“I think the intent of the government is that they don’t really want to change your processes and procedures that are occurring right now on the commissions. It won’t be too difficult if they don’t put too many framework issues in, because we already have a very good policy and process associated to our commission within our policy manual. Which I think will cover the provincial appointment. I can tell you that in conversation with the chiefs… most commissions have invited the provincial appointees in as invited guests to the commission, until that governance piece is done.”

Comm. Ferris Zaugg argued the TMPC has a duty to let the public know about these provincial appointments.

“Should we have some type of formal announcement to let the public know? I heard they were talking about doing it, now they’ve pushed the magic button and officially invited and had him (Strojwas) come in without the municipal government endorsing him. I’m not saying anything against Joe, but the public should be aware. We now have a member appointed by the provincial government, not the municipal government.”

MacDonald appeared to be less enthusiastic about this approach.

“With all due respect to our mayor and council, we need to give them the information for their debate, and then once they approve it, then we’ll announce it. I think that’s the fair way of doing it.”

Zaugg went on to comment that slipping these appointments past the post mere weeks before a provincial election doesn’t pass the smell test.

“If he’s appointed forthwith by the provincial government, our town council has no choice but to accept it. So it’s not that they’re asking to let us do this, we’re telling you we’re doing this and for a three year term – not a one year, or a two year, but a three year term. I think, just for fairness, transparency, the public should know that the provincial government has stepped in and has made an appointment of a member to our commission. I’m not objecting to it, but we should be forthwith and transparent to everybody what is going on. I think that the public should be aware that this has already happened – not going to happen – but has happened. And it’s interesting that they made it happen just before the election, not after the election, because they might not be the party in power. I’m not saying there’s going to be a switch, but usually you wait until you know you’re the head party before you put things in place.”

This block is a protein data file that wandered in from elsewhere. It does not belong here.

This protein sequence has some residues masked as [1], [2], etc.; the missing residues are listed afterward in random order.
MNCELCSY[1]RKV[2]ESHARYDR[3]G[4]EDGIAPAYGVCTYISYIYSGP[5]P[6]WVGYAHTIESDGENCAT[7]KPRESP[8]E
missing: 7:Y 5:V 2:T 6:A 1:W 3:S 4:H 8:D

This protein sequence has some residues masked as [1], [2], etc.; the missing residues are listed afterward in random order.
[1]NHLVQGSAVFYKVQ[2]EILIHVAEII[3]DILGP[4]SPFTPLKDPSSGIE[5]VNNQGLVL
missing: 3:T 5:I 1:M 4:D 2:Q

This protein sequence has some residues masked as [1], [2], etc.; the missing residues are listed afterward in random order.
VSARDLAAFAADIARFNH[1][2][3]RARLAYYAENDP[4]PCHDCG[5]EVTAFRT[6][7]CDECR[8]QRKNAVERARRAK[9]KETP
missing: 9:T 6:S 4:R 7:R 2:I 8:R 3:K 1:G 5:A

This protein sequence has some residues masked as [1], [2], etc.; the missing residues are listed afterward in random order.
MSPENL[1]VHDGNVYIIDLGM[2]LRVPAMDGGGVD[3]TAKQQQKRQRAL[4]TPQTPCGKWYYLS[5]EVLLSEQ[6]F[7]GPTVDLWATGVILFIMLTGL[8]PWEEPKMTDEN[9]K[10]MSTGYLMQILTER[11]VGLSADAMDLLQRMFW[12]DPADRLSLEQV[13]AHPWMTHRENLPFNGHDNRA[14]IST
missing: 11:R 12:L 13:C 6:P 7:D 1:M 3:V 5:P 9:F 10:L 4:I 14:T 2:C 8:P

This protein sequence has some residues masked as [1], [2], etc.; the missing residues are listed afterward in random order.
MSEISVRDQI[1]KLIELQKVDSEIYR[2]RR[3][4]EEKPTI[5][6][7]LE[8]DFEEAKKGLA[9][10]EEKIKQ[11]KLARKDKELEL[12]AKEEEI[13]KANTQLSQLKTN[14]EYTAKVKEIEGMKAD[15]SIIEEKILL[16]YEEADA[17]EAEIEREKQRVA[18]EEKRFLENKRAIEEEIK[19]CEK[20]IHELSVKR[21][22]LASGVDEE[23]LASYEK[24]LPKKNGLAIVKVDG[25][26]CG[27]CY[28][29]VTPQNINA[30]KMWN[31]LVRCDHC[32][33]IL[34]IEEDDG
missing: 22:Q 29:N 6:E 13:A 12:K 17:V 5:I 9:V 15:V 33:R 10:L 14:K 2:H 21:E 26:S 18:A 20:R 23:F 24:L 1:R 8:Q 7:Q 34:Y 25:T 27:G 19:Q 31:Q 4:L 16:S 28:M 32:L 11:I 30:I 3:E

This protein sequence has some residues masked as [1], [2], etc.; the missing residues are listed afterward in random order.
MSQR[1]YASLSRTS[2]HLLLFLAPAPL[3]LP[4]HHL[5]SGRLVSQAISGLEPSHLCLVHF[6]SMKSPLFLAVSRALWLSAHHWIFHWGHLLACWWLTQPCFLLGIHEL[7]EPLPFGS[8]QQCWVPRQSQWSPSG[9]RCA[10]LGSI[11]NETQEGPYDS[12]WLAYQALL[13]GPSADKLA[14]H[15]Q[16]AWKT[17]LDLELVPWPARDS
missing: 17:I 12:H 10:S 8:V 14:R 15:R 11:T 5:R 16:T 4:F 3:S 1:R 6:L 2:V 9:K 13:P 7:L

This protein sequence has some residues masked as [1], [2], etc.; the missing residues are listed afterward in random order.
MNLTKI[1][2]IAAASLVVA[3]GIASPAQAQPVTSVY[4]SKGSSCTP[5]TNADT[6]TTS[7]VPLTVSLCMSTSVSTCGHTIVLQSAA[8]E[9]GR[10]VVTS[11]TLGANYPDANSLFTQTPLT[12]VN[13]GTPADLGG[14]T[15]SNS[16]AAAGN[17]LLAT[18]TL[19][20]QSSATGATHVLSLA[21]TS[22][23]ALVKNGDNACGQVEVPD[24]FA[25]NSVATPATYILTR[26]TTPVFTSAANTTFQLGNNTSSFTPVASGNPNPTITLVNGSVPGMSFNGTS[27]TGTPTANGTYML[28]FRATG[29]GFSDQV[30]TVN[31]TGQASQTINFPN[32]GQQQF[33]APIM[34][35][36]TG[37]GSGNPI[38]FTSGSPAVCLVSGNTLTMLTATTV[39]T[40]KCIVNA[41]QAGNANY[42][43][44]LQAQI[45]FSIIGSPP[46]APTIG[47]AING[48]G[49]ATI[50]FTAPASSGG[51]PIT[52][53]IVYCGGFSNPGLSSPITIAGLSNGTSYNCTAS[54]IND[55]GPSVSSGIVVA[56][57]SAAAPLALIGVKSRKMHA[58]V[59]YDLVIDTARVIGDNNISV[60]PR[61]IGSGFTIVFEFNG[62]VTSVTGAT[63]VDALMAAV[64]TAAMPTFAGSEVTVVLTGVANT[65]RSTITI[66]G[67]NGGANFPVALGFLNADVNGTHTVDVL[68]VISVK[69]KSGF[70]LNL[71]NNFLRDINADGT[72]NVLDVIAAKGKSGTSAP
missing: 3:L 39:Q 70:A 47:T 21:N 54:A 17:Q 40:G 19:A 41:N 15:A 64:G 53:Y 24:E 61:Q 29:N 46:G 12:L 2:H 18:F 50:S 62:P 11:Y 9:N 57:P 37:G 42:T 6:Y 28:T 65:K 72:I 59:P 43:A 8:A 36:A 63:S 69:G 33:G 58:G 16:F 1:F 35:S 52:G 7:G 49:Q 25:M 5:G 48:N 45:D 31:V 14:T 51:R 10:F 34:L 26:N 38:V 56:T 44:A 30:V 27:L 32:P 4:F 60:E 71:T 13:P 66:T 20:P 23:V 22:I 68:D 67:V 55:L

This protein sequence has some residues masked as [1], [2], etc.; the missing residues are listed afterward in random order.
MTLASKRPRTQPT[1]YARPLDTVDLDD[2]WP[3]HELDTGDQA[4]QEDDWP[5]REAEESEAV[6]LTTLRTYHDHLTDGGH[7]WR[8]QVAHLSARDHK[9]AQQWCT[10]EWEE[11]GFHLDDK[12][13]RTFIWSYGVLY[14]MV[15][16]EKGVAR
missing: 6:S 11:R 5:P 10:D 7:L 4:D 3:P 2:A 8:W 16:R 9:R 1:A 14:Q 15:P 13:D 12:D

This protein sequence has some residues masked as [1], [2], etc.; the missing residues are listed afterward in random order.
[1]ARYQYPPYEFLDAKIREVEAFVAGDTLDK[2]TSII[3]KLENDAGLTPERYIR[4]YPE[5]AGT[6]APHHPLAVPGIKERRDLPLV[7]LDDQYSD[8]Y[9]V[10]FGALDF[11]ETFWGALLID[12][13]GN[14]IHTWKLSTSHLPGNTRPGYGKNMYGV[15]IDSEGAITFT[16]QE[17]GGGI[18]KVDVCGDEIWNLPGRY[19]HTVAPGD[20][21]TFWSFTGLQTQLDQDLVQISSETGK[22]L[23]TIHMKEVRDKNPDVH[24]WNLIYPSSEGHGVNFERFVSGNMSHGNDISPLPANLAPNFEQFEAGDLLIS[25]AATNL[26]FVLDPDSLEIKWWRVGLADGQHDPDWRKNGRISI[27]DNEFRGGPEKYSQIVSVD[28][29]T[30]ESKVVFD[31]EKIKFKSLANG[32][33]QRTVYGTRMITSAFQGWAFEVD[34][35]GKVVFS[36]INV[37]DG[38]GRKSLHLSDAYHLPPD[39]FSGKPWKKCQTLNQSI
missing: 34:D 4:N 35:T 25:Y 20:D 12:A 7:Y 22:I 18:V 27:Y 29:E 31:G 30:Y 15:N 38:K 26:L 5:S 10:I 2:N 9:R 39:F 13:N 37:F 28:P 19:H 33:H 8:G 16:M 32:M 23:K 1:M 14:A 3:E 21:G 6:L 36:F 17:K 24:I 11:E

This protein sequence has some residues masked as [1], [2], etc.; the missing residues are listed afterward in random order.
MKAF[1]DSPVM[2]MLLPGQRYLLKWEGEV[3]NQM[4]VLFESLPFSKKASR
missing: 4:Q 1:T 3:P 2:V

“I’ve actually seen the opposite,” said Abela. “Just before the election you make all your appointments, just in case you don’t win. So I see it both ways. For your information, multiple commissions have made the appointments known publicly, in Calgary and Edmonton, prior to the bylaw matters being specifically ironed out within the policing bylaw.”

Firth argued hashing out the bylaw concerns is really much ado about nothing.

“We have an appointed member, so whether we choose to approve the changes to the bylaw policy manual is really irrelevant.”

“Whether we do it or not, he is here, he is on the board – if we did absolutely nothing, he’s here,” said Zaugg.

“He is here, we’re just adjusting the the framework of the bylaw and the policy manual so that it allows for that,” replied Firth.

Zaugg was much more critical of the appointment process, something he believes smacks of undue provincial interference in municipal affairs.

“I would word it a little differently; that we would bow down to their wishes over our town council and police commission without our input, without our knowledge.”

Taking the diplomatic stance, Abela commented the changes to the Police Act were thoroughly vetted prior to implementation.

“I do understand where you’re coming from, from a political ideology perspective, but I can tell you that the changes and amendments that were made to the Police Act, including the provincial appointees, were well spoken to by both the MLA review committee that went around the province and got stakeholder input associated to governance structures of what the commission should look like, and it was contemplated very early that provincial appointments were going to be present.”

Zaugg feared the province will be stepping on more municipal toes in the future.  

“And this is just the first step of many, of them telling us what they’re going to do.”